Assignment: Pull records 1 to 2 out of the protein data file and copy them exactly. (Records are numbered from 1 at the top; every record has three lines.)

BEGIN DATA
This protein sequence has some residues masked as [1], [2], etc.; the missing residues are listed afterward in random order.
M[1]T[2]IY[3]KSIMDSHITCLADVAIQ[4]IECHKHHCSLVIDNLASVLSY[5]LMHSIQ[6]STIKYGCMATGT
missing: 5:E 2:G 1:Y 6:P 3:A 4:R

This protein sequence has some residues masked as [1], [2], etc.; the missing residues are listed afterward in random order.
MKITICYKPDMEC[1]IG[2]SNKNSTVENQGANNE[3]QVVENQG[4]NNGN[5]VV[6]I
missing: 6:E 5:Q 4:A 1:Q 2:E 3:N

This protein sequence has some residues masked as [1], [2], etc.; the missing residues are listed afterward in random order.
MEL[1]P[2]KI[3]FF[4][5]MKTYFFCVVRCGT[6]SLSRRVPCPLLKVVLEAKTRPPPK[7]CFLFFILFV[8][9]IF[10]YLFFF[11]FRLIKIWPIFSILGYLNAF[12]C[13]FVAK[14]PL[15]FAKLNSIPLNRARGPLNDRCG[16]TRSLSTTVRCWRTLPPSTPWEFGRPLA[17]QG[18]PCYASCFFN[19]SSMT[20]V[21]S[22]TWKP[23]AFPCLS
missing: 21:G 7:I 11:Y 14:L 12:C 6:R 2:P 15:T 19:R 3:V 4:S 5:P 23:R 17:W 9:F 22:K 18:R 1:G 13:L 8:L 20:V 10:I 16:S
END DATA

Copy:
This protein sequence has some residues masked as [1], [2], etc.; the missing residues are listed afterward in random order.
M[1]T[2]IY[3]KSIMDSHITCLADVAIQ[4]IECHKHHCSLVIDNLASVLSY[5]LMHSIQ[6]STIKYGCMATGT
missing: 5:E 2:G 1:Y 6:P 3:A 4:R

This protein sequence has some residues masked as [1], [2], etc.; the missing residues are listed afterward in random order.
MKITICYKPDMEC[1]IG[2]SNKNSTVENQGANNE[3]QVVENQG[4]NNGN[5]VV[6]I
missing: 6:E 5:Q 4:A 1:Q 2:E 3:N